This past weekend, two people needed emergency rescue after illegally entering the Turrialba Volcano National Park. According to the National Commission for Risk Prevention and Emergency Attention (CNE), the first rescue by the Fire Brigade occurred after two people entered the volcano on Saturday night, and one of them had an accident with a broken leg.
The second rescue occurred early Sunday after a woman (of 30 tourists who entered the volcano through an illegal area) had an accident that affected her mobility. Being very close to the crater, rescuers from the Fire Department, Red Cross, Police Force, and Park Rangers had to use ropes in the rescue that lasted about eight hours.
As a result of these types of situations, the director of the Central Conservation Area of the National System of Conservation Areas (SINAC), Rafael Gutiérrez, indicated that they are working on a bill that would punish those who enter prohibited areas with jail and fines.
“We also have a joint effort with the environmental prosecutor’s office to be able to adequately notify the violators of this activity, who through social networks offer tours in restricted sites,” said Gutiérrez. The director added that the call for people not to enter these prohibited places has been reiterated on several occasions.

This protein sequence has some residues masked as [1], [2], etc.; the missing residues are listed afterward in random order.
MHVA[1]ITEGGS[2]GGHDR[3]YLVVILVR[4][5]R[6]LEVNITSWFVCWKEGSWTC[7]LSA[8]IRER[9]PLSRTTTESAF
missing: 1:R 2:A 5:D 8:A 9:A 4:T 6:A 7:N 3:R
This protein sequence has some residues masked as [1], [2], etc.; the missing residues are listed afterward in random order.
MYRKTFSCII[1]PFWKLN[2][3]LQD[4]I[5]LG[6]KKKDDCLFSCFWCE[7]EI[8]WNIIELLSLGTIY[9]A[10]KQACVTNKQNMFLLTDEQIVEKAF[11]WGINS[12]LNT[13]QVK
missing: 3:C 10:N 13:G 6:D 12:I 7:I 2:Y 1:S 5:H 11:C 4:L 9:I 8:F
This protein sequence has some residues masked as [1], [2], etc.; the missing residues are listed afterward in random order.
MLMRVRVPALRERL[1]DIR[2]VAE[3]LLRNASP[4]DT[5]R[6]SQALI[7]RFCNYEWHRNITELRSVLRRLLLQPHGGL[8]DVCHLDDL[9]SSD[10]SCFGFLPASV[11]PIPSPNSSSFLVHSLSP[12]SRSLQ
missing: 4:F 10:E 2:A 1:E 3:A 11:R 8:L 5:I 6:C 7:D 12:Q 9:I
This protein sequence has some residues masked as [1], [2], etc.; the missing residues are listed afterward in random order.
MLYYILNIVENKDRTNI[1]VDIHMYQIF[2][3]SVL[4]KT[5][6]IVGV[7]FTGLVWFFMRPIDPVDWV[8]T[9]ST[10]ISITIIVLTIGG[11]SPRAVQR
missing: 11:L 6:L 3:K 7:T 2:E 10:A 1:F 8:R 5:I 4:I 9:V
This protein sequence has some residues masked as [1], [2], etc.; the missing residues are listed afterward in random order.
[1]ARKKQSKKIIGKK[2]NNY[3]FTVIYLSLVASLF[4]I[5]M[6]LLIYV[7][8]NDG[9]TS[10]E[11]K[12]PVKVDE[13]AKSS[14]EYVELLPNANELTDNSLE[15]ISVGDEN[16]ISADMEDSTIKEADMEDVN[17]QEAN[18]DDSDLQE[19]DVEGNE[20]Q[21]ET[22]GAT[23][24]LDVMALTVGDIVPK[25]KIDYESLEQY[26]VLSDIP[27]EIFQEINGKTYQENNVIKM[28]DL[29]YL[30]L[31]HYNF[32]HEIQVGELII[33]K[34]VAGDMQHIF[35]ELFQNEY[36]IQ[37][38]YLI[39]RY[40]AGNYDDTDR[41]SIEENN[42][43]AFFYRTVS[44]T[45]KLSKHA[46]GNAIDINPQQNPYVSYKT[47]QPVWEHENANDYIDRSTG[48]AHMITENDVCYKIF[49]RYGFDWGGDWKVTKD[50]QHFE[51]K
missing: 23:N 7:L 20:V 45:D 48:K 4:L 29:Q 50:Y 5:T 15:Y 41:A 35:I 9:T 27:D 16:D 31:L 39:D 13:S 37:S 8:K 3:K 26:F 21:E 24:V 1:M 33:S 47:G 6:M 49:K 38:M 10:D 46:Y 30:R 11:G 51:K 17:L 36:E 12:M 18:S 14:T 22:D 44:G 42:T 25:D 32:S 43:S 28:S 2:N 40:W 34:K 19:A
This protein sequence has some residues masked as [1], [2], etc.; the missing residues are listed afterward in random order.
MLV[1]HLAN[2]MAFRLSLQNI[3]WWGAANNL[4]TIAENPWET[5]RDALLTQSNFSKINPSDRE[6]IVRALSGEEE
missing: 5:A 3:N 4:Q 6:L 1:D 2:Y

Those who enter illegally are exposed to mud currents, ashfall, and cliffs
The National Commission for Risk Prevention and Emergency Attention (CNE) called on the population to take care of their lives avoiding illegal entry into the volcanoes. In the case of the Turrialba Volcano National Park, since 2012 the closure of the visit to this place was recommended due to its increased volcanic activity.
Guillermo Alvarado, a volcanologist at the CNE, explained that there are sectors with precipices, where people can be affected by falling ash, hypothermia, ballistic impacts, and mud currents. According to the institution, illegal entries have also been reported in the Poás, Rincón de la Vieja, and Arenal volcanoes.